Pathology, surgery, therapeutics, anatomy, public health – these are some of the top subjects that are covered by the UK Medical Heritage Library (UK-MHL) digitisation project. In July the UK-MHL project reached the halfway point, with over 26,000 titles digitised, resulting in nearly 8 million images. Our goal is to reach 15 million pages in early 2016.
Each of the 10 partner institutions has contributed books and pamphlets from a wide range of medical and health-related areas, but each has a slightly different emphasis – University College London contributed a large number of ophthalmology books and pamphlets, while the London School of Hygiene & Tropical Medicine naturally focuses on public health and tropical diseases. Military medicine is a top subject from both the Royal College of Surgeons of England, and the Royal College of Physicians of London, while cholera is well represented from Glasgow University Library and others.
The Wellcome Library has a significant number of books related to exercise and gymnastics. Bristol University Library has sent us a lot of books on obstetrics and King’s College London’s contribution has a heavy dose of psychiatry and mental health. In the next 6 months the partners will continue adding more books to the collections, including a large number of cookery books coming soon from Leeds University Library.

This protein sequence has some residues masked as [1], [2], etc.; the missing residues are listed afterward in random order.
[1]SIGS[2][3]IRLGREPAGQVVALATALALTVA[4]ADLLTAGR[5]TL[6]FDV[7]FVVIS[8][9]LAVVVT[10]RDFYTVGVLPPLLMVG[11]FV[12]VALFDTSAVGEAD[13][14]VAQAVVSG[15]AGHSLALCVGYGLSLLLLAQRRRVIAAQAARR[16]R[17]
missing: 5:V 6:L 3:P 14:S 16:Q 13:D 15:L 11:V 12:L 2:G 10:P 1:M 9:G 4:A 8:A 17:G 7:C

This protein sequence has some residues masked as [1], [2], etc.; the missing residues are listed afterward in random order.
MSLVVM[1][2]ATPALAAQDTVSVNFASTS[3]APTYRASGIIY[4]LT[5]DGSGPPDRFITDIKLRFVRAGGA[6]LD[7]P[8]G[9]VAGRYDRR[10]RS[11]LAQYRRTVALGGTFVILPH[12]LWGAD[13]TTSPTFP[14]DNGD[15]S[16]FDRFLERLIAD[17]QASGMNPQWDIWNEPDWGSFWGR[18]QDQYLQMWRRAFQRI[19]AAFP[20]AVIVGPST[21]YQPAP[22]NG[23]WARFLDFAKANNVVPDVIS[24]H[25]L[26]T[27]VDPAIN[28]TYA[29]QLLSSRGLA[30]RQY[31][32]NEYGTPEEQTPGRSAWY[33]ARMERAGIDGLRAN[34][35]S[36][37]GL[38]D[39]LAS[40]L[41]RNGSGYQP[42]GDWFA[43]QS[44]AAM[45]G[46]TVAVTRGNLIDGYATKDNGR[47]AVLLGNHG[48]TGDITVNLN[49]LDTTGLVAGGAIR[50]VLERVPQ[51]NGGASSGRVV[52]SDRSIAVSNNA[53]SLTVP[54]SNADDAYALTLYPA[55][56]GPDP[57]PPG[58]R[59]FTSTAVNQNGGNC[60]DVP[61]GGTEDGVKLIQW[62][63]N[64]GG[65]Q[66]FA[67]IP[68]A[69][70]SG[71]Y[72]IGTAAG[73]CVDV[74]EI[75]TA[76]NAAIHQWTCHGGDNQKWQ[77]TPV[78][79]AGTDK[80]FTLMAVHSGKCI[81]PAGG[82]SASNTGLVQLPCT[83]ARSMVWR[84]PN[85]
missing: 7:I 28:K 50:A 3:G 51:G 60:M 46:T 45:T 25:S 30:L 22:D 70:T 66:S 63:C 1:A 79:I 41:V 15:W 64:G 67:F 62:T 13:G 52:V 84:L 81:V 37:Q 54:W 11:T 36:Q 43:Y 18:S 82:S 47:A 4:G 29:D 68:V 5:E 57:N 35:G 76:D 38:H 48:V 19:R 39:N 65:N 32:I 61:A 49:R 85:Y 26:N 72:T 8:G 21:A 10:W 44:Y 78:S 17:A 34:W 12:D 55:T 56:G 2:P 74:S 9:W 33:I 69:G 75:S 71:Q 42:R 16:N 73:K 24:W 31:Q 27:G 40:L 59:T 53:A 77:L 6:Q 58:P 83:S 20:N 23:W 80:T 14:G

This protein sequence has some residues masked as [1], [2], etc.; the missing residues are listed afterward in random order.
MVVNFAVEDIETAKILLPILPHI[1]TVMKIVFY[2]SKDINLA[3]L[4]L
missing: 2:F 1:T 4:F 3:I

Of course the more general subjects are well represented and describe a large proportion of the collections digitised so far, but there are a huge variety of highly specific topics and some obscure (and sometimes strange) ones hidden in the ‘long tail’ of subjects represented.
For example we have 29 books on ‘balneology’, the study of the therapeutic uses of medicinal springs, including one book from the Royal College of Physicians of Edinburgh sporting an illustration of a ‘douche-massage’ .
In another quirky example, we have 19 books on the subject of quackery such as this pamphlet, an 1844 reprint of the 1564 work An Historiall Expostulation Against the Beastlye Abusers from the Royal College of Physicians in London.
And finally, electricity, a popular therapeutic technique with a somewhat dubious history, as shown in the 28 books we’ve uploaded so far along the lines of this gem, another one from the Royal College of Physicians in London.